At first, I had difficulty determining this location, but soon figured out that the station at rear is Laramie on the old Garfield Park “L”. I believe we are looking east from Lockwood, where there was a grade crossing. The bulk of the yard was to the east of Laramie, although there were storage tracks for some cars west of Laramie, such as a small area that was once used for mid-day storage of CA&E trains. On the left of the picture, we see CTA buses along Harrison, and the gas station was located at the intersection of Harrison and Laramie. The Eisenhower Expressway is now to the right of this picture. The growth along some of these tracks would seem to indicate they were not being used much for storage by the time this picture was taken in the 1950s. (Allen T. Zagel Photo, George Trapp Collection)
A close-up of the previous picture, showing the intersection of Laramie and Harrison. (Allen T. Zagel Photo, George Trapp Collection)
Laramie and Harrison today. We are looking north.
I believe this photo shows the view looking west from Oak Park Avenue along the old Garfield Park “L”. The B&OCT tracks were to the south of the “L”, and we can even see a steam locomotive on a siding in the distance, serving businesses to the south. The eastbound and westbound “L” platforms here were on different sides of Oak Park Avenue. In the distance, we can see the next station west at Home Avenue. This is now the location of the Eisenhower Expressway, and all these tracks are now on the south side of the highway at this location, in an open cut. The only freight siding still in use along here is the Ferrara Pan Candy Company in Forest Park, about a mile west of here. (George Trapp Collection)
A close-up of the previous picture, showing a steam locomotive coming off a siding on the B&OCT. (George Trapp Collection)
There isn’t a lot of freight traffic on the B&OCT these days, but I did catch this short train near the Oak Park CTA station on June 30, 2016.
(Photo by David Sadowski)
The CTA’s Garfield Park “L” trains crossed the B&OCT freight tracks at grade between Harlem Avenue and DesPlaines in Forest Park. We are looking west, and the large “gas holder” tank at left was a local landmark for many years. Now, these tracks are grade separated along the Eisenhower Expressway right-of-way. (Allen T. Zagel Photo, George Trapp Collection) Sean Hunnicutt adds, “Cars 6227-6228.”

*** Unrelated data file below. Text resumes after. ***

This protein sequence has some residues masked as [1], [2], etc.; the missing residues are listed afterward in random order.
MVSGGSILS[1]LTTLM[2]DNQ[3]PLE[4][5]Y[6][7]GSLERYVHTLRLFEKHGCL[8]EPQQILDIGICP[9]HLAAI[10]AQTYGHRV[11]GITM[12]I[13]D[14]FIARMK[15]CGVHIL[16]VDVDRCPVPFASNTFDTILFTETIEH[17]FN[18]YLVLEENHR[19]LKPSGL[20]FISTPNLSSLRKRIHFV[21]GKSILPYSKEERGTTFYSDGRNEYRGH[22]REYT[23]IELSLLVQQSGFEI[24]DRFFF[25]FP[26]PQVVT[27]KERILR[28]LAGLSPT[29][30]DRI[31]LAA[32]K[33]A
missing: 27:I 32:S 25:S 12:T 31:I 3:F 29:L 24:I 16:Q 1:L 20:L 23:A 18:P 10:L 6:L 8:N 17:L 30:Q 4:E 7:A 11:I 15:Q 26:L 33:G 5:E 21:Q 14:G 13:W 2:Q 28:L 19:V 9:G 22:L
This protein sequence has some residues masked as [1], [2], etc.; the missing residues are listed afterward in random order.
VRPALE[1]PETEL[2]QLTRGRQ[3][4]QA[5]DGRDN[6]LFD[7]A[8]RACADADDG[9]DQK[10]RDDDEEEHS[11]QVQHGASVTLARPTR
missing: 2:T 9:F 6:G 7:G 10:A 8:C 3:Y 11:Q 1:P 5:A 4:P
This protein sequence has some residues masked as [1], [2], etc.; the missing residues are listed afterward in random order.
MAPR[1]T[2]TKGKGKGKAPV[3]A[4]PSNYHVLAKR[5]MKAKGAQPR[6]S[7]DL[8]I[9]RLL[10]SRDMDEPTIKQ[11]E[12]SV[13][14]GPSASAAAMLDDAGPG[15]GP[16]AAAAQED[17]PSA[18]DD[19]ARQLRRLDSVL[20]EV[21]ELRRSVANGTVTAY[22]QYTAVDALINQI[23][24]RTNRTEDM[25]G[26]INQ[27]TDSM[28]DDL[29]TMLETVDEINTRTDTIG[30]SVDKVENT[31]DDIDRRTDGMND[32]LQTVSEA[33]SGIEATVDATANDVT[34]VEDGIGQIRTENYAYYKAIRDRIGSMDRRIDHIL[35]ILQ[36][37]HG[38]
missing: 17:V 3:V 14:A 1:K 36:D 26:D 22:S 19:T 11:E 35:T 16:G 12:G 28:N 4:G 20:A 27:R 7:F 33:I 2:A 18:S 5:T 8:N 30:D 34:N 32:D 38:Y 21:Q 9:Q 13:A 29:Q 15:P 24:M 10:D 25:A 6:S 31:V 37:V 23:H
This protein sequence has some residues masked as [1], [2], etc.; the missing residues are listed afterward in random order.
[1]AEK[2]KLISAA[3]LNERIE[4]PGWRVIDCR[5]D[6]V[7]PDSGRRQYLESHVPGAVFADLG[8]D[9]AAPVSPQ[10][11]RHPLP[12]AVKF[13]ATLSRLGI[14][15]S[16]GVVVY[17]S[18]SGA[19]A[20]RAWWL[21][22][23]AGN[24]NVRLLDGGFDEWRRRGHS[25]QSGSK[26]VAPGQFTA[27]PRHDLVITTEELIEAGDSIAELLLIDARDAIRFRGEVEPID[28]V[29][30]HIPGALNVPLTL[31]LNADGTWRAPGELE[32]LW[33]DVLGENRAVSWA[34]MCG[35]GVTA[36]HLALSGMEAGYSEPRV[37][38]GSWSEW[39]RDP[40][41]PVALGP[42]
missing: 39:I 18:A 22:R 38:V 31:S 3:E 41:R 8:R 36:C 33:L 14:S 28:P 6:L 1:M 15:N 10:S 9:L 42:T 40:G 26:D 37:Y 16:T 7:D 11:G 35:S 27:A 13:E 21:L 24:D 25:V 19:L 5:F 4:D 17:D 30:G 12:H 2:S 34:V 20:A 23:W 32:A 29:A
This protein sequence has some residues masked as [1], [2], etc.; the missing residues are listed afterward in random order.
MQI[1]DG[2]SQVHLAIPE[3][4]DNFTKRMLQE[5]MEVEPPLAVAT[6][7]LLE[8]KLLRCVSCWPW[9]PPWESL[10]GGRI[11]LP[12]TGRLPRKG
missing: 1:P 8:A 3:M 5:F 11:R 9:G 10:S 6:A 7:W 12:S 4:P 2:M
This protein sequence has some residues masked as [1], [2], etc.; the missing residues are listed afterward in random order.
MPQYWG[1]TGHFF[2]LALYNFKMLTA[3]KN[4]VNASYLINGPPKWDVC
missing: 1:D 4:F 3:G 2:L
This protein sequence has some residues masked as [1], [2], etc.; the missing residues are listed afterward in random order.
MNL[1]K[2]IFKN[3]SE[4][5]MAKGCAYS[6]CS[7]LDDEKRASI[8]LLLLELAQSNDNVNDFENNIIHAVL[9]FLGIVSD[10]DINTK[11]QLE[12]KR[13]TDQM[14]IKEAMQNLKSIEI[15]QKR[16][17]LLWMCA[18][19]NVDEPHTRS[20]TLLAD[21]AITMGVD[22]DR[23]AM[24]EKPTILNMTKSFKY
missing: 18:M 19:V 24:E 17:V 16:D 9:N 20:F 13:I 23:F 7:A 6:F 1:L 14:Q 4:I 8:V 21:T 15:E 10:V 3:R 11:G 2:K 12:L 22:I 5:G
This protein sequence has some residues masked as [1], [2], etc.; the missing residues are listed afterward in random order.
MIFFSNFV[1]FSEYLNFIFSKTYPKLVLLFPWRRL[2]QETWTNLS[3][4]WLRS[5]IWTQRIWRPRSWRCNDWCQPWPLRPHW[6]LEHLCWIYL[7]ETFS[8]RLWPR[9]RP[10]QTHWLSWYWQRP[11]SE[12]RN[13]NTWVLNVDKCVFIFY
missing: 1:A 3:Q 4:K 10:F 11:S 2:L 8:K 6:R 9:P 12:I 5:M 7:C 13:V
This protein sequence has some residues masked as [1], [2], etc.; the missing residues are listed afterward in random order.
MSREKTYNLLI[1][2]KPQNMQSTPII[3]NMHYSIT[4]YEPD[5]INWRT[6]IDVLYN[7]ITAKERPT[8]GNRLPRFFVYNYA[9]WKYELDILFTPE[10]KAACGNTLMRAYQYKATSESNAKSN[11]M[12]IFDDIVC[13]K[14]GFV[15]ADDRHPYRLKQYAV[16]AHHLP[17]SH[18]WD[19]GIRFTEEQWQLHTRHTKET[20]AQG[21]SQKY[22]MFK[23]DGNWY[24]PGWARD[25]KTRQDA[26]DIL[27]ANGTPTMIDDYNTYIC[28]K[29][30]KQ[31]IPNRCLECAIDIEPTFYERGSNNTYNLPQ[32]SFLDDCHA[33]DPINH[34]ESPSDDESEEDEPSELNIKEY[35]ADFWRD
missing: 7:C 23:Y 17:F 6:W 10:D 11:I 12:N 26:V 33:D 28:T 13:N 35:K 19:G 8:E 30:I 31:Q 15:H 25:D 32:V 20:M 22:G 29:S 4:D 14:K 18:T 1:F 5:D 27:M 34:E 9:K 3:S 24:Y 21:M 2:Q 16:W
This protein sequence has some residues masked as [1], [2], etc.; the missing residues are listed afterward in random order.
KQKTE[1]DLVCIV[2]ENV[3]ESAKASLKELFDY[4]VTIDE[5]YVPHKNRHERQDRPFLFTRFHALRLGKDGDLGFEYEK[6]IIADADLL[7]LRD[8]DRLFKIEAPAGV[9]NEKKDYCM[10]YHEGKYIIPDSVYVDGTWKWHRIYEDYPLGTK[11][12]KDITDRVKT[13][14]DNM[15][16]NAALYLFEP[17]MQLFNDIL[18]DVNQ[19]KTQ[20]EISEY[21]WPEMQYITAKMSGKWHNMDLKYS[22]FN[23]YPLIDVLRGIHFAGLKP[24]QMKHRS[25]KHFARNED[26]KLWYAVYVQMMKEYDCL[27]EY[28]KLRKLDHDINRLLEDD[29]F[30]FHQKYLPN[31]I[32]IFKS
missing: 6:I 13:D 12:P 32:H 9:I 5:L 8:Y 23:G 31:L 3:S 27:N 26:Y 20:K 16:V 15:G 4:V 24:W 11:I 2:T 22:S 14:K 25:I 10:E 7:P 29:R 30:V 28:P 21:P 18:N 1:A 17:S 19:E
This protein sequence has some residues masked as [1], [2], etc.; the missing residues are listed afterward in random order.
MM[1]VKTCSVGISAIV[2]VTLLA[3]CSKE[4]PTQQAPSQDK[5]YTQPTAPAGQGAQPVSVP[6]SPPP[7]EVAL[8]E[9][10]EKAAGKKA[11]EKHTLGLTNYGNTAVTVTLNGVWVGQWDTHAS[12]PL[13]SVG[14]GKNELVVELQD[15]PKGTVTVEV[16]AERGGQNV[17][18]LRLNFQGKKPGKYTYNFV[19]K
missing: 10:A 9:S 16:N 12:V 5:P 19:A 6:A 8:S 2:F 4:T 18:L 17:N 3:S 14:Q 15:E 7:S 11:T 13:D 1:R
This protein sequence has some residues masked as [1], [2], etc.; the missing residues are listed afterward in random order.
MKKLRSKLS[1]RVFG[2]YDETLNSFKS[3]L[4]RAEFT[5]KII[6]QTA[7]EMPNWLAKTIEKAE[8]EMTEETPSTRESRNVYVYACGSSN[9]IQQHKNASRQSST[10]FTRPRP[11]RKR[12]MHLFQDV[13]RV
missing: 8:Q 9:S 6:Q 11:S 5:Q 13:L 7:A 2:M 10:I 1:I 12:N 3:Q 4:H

The CTA Blue Line and B&OCT cross each other today at more or less the same location they did before the expressway was built, but their tracks are grade separated. The CTA goes under the freight line, then up a ramp to cross over the highway and DesPlaines Avenue before reaching the terminal.
This photo shows an eastbound two-car Met “L” train at the old DesPlaines Avenue station, which was actually owned by the Chicago, Aurora & Elgin. The station was on the east side of the street, in an area now occupied by the Eisenhower Expressway. (George Trapp Collection)
More or less the same location today. The old DesPlaines station would be somewhere in today’s highway, off to the right. Today’s Blue Line crosses the highway and goes off a bit to the north to its present-day terminal. West of here, the expressway crosses over the DesPlaines River using an expanded version of the old Chicago, Aurora & Elgin interurban right-of-way. As part of construction, the CA&E trackage was moved slightly to the north, and work was completed by 1959 but the new tracks were never used.
This picture may show where the Westchester branch diverged from the CA&E main line (here running parallel to the CGW) in Bellwood. If so, we are looking east. (Allen T. Zagel Photo, George Trapp Collection)
mdfranklinnascar writes: “The white house in the background is still there at 3510 St Paul Ave, Bellwood.”